The opinion of the court was delivered by: DONALD W. VANARTSDALEN
Plaintiff Dolores Verde filed this complaint on April 19, 1994 alleging sexual harassment in violation of her civil rights under federal and state statutory law, as well as causes of action under common law.
Plaintiff alleges that while employed by the Board of Revision of Taxes of the City of Philadelphia (the Board) as a real estate clerk she was subjected to a "continual course of unlawful sexual harassment, discrimination, and disparate treatment based on her gender, as well as unlawful actions in retaliation for her complaints regarding such treatment." (Complaint at 5-6.) Plaintiff contends that the unlawful course of conduct was engaged in by various employees, including supervisors and administrative and management personnel of the Board. Plaintiff specifically names individual defendants David Glancey, the chairman of the Board, Enrico Foglia, the Executive Director of the Board, Eugene P. Davey, the Administrator of the Board, William Jameison, a supervisor at the Board, and Harry Goldberg, an evaluator for the Board (the named defendants). All named defendants are sued both individually and in their official capacities. Plaintiff also brings this action against the City of Philadelphia (the City), a municipal entity, as her employer.
In Count I, plaintiff alleges violations of her civil rights under Title VII of the Civil Rights Act, 42 U.S.C. § 2000e-2(a). In Count II, plaintiff alleges violations of her civil rights under 42 U.S.C. § 1983. In Count III, plaintiff alleges violations of the Pennsylvania Human Relations Act (the PHRA), Pa. Stat. Ann. tit. 43, §§ 951-963. In Count IV, plaintiff alleges a cause of action for intentional infliction of emotional distress. Finally, in Count V, plaintiff's husband Anthony Verde alleges a cause of action for loss of consortium.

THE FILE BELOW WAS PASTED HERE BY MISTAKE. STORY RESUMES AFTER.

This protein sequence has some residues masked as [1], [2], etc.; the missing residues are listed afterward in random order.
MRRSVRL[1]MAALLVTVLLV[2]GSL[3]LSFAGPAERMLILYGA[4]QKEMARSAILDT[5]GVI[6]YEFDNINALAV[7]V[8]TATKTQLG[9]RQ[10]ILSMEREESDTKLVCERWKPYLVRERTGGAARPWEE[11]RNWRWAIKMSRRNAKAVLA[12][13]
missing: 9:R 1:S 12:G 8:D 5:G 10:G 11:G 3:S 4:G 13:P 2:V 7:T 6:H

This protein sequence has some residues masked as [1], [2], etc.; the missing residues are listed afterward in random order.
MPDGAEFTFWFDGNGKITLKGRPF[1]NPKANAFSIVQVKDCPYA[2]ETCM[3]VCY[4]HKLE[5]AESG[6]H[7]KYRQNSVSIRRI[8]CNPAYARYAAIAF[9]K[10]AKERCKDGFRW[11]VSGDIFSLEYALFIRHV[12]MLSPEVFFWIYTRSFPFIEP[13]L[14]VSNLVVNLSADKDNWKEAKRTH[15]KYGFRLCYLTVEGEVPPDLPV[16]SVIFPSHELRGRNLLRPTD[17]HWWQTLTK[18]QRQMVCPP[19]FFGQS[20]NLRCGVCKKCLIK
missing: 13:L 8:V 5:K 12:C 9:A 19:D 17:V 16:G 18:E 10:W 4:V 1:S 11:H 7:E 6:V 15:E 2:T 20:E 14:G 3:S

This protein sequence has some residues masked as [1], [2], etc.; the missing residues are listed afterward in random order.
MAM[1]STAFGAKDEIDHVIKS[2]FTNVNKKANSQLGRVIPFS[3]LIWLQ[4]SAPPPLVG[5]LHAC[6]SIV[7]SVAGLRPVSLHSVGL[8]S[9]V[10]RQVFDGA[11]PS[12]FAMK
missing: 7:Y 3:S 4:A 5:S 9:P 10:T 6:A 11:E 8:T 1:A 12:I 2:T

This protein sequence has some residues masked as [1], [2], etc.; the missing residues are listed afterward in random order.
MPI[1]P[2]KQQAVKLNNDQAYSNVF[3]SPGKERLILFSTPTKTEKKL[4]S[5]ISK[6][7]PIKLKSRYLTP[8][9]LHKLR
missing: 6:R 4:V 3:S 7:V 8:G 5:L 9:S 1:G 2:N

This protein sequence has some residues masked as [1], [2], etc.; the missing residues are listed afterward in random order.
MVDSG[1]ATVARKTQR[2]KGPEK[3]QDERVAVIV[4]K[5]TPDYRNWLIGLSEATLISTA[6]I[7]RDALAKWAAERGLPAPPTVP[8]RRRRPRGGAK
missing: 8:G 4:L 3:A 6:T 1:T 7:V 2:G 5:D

All counts are brought against all defendants.
On June 24, 1994 defendants filed the present motion to dismiss portions of the complaint for failure to state a claim upon which relief can be granted. Defendants seek to dismiss Count I as against all named defendants in their individual capacities, and Counts III, IV, and V as against all named defendants in their official capacities. Defendants further seek to have Counts III, IV and V dismissed against the City.
Plaintiffs filed their response in opposition to defendants' motion to dismiss on August 10, 1994. For the reasons set forth below, defendants' motion to dismiss will be granted in part and denied in part.
2. Count I with respect to the named defendants in their individual capacities
In Count I plaintiff proceeds against the City and against all named defendants in their individual capacities, asserting that the named defendants are subject to individual liability under Title VII as "agents" of their employer, the City.
Plaintiff "demands judgment against all defendants, jointly and severally, for compensatory damages . . . attorneys fees and costs . . . as well as equitable damages and relief, and . . . punitive damages of the non-municipal defendants individually . . . ." (Compl. at 14-15.) Glancey, Foglia, Davey, Jameison and Goldberg seek to have Count I dismissed in their individual capacities for failure to state a claim upon which relief may be granted, pursuant to Federal Rule of Civil Procedure 12(b)(6). These defendants argue that under Title VII individual defendants can be sued only in their official capacities, not in their individual capacities.